Now that we covered the bad master cylinder symptoms, let’s now learn more about how to discuss the bad master cylinder. How you can know when you have a bad master cylinder in your car?
Well, the first thing that you have to check is leaks. Make sure that there are no leaks on the brake calipers. Since the soft and squishy brake pedal can be caused by leaks in the lines.
Then you want to check the master cylinder for leaks. If there are leaks around the master cylinder then it is obvious that there are problems with the master cylinder.
But what can happen is that these master cylinders can fail internally. And if the pedal sinks or feels spongy while there are no visible leaks, then the master cylinder is probably causing the problem. Unfortunately, there is no proper test than removing the master cylinder and inspecting it manually.
This is why you should just go ahead and replace it with a new one. And more about that, we are going to cover next.
Master Cylinder Replacement
Now that we know the bad master cylinder symptoms, let’s take a look a the replacement of this master cylinder. How can you replace this component on your car?
For this job, you will need a 10 mm wrench to remove the lines, as well as a wrench to unbolt the master cylinder itself from the brake booster.
Then replace the master cylinder and repeat the process. Then comes the interesting part. And that is bleeding the brakes.
For this purpose, you need to have another person to push the brake pedal until the air comes off the system. Or just follow Scotty’s advice in the video above, where he uses a big screwdriver to achieve the same task.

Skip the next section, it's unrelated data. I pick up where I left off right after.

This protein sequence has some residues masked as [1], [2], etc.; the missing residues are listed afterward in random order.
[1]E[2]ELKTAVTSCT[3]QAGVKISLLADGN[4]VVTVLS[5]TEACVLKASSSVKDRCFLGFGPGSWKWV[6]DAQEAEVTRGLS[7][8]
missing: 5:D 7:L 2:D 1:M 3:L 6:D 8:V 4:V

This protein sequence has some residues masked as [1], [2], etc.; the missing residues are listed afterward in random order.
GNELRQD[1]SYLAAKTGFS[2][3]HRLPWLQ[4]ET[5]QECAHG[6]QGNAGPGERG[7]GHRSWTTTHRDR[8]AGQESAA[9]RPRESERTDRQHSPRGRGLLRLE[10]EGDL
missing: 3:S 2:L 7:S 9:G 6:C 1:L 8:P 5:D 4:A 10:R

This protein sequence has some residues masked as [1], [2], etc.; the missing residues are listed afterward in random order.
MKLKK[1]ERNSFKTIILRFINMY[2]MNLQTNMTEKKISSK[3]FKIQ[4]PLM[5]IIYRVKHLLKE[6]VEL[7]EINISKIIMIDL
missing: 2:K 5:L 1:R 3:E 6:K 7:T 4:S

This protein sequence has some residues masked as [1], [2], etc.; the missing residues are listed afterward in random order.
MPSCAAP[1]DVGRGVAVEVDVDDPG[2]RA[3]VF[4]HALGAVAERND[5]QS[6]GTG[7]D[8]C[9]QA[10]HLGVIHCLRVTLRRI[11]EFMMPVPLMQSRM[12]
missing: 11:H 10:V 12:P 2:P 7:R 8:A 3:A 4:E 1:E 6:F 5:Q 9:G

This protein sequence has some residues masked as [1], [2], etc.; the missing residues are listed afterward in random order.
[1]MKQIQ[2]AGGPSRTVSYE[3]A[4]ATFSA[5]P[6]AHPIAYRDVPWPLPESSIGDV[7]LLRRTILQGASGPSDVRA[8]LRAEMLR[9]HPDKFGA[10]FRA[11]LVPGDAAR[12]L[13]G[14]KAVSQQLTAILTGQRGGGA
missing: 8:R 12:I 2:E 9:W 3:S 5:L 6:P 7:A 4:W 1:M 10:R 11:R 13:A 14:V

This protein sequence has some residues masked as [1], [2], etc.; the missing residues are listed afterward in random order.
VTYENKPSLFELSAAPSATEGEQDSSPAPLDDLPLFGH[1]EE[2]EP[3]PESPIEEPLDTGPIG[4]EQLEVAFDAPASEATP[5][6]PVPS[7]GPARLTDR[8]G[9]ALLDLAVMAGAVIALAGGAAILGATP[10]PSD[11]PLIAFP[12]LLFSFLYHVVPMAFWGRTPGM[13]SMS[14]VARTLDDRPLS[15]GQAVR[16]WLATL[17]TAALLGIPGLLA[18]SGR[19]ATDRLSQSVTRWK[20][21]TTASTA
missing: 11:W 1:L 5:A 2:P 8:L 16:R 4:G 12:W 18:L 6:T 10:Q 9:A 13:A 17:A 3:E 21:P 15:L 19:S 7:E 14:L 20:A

Instead of a screwdriver, you can use a long wooden piece. Anything works. Just make sure that you bleed the brakes correctly.
Master Cylinder Replacement Cost
We learned the bad master cylinder symptoms, as well as the diagnostics and replacement process. Now let’s take a look at the replacement cost for a master cylinder. How much does it cost to replace the master cylinder on your car, what is the master cylinder cost?
Well, the master cylinder is not a crazy expensive component. The part alone usually costs anywhere between $150 and $300. So, we can say that it is somewhat affordable. Also, always go for OEM parts and avoid knockoffs. This way, you will be sure that you get the right quality for your money.
Also, the labor will cost you anywhere between $100 and $200. Labor is expensive here in the US. So, you have to be prepared for this when you are doing any type of work on your car.